Title

Using a Home Monitoring System to Improve Night Home Safety for Community-Dwelling Persons With Dementia

Document Type

Book Chapter

Publication Date

2008

Keywords

dementia, wandering, caregiver, nighttime safety, injury, home exit

Abstract

Persons with dementia often have nighttime activity that can put them at significant risk or injury or death. The most common injuries result from falls in the home, and include fractures and skin injuries. In addition, persons with dementia who are up while the caregiver is sleeping may leave the home unattended and become lost in the community, which can lead to injury or death. Caregivers become overly fatigued by supervising during the night and seek nursing home placement. The purpose of this research was to test a novel technology designed specifically to assist informal caregivers in managing nighttime activity, prevent nighttime injuries and unattended exits. Fifty-three subjects were enrolled in a 12-month randomized pilot study with 26 subjects receiving the system. The system was successfully installed in these subjects' homes and operated correctly throughout the trial. All experimental subjects were very satisfied with the system and used it on a nightly basis. All experimental subjects who completed the study chose to keep and continue to use the system. There were a number of attempted home exits that were prevented due to notification by the system. About twenty percent of subjects in the control group had an event (fall or unattended exit) that was potentially preventable if the system had been in use. This technology represents a novel technology that can significantly reduce the negative consequences of nighttime activity including falls and unattended home exits.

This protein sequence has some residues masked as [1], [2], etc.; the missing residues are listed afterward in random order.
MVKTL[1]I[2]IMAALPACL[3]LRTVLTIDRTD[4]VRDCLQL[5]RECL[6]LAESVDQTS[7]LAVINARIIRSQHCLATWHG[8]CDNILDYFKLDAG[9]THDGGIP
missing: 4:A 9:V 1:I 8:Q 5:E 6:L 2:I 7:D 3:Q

Was this content written or created while at USF?

No

Citation / Publisher Attribution

Using a Home Monitoring System to Improve Night Home Safety for Community-Dwelling Persons With Dementia, in A. Mihailidis, J. Boger, H. Kautz & L. Normie (Eds.), Technology and Aging, IOS Press, p. 114-121

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